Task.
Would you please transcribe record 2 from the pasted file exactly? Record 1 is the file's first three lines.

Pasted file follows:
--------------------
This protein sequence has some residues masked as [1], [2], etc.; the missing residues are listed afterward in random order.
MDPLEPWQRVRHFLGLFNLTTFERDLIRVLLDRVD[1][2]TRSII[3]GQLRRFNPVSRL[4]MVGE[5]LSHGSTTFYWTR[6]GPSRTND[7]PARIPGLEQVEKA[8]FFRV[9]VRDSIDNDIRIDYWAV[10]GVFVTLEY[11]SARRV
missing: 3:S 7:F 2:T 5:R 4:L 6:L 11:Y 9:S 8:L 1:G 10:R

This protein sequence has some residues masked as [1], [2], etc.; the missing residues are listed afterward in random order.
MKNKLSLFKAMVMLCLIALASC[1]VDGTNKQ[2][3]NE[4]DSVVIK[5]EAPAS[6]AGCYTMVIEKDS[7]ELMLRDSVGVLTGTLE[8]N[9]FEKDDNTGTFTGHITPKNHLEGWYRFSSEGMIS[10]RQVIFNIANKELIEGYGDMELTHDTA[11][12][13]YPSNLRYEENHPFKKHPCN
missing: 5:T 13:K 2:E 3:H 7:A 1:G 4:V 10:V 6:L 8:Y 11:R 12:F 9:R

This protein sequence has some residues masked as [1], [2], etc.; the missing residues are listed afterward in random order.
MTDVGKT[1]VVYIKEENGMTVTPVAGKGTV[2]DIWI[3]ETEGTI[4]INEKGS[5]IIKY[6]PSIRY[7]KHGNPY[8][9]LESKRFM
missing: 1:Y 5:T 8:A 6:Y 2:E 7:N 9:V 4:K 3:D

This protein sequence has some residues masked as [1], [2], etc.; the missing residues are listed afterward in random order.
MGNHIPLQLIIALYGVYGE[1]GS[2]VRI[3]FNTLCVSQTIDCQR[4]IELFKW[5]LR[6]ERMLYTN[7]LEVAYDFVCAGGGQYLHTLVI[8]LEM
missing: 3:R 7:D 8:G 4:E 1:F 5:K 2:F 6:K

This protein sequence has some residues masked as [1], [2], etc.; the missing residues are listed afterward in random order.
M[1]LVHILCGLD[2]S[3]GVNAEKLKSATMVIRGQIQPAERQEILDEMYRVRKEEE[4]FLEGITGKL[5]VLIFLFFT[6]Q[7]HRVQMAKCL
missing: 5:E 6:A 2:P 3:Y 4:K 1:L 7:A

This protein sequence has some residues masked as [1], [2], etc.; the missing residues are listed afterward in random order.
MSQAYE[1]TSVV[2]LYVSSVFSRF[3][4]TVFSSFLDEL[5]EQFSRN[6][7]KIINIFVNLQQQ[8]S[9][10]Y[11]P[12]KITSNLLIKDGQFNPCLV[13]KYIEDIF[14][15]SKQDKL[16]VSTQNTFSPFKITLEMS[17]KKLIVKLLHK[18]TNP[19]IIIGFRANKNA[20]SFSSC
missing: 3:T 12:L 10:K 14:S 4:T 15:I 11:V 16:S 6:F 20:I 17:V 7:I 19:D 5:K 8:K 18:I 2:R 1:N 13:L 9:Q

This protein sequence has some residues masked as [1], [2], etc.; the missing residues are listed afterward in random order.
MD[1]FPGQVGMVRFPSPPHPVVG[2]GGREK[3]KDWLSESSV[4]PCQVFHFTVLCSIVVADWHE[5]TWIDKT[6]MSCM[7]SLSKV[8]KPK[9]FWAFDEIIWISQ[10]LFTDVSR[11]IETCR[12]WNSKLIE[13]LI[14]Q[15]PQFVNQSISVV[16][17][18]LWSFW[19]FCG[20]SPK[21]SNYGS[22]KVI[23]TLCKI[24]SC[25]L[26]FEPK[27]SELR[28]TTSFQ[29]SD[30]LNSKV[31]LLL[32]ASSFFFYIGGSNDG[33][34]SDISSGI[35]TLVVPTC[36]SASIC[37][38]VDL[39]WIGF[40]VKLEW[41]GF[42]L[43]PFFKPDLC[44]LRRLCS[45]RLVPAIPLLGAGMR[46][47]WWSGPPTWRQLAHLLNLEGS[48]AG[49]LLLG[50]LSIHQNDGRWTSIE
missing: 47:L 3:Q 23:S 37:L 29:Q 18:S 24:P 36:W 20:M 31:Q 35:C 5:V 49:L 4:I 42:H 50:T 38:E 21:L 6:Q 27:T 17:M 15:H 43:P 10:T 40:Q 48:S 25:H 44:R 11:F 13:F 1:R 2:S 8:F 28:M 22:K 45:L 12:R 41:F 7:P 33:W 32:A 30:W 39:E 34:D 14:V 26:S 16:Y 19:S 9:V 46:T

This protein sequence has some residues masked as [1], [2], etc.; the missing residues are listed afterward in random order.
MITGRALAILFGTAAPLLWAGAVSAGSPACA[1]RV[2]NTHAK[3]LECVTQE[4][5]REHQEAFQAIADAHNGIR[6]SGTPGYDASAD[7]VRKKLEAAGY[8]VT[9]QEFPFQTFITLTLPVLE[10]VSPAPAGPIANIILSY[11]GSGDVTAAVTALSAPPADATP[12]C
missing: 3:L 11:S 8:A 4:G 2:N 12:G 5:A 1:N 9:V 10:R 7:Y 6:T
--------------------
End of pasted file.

This protein sequence has some residues masked as [1], [2], etc.; the missing residues are listed afterward in random order.
MKNKLSLFKAMVMLCLIALASC[1]VDGTNKQ[2][3]NE[4]DSVVIK[5]EAPAS[6]AGCYTMVIEKDS[7]ELMLRDSVGVLTGTLE[8]N[9]FEKDDNTGTFTGHITPKNHLEGWYRFSSEGMIS[10]RQVIFNIANKELIEGYGDMELTHDTA[11][12][13]YPSNLRYEENHPFKKHPCN
missing: 5:T 13:K 2:E 3:H 7:A 1:G 4:V 10:V 6:L 8:Y 11:R 12:F 9:R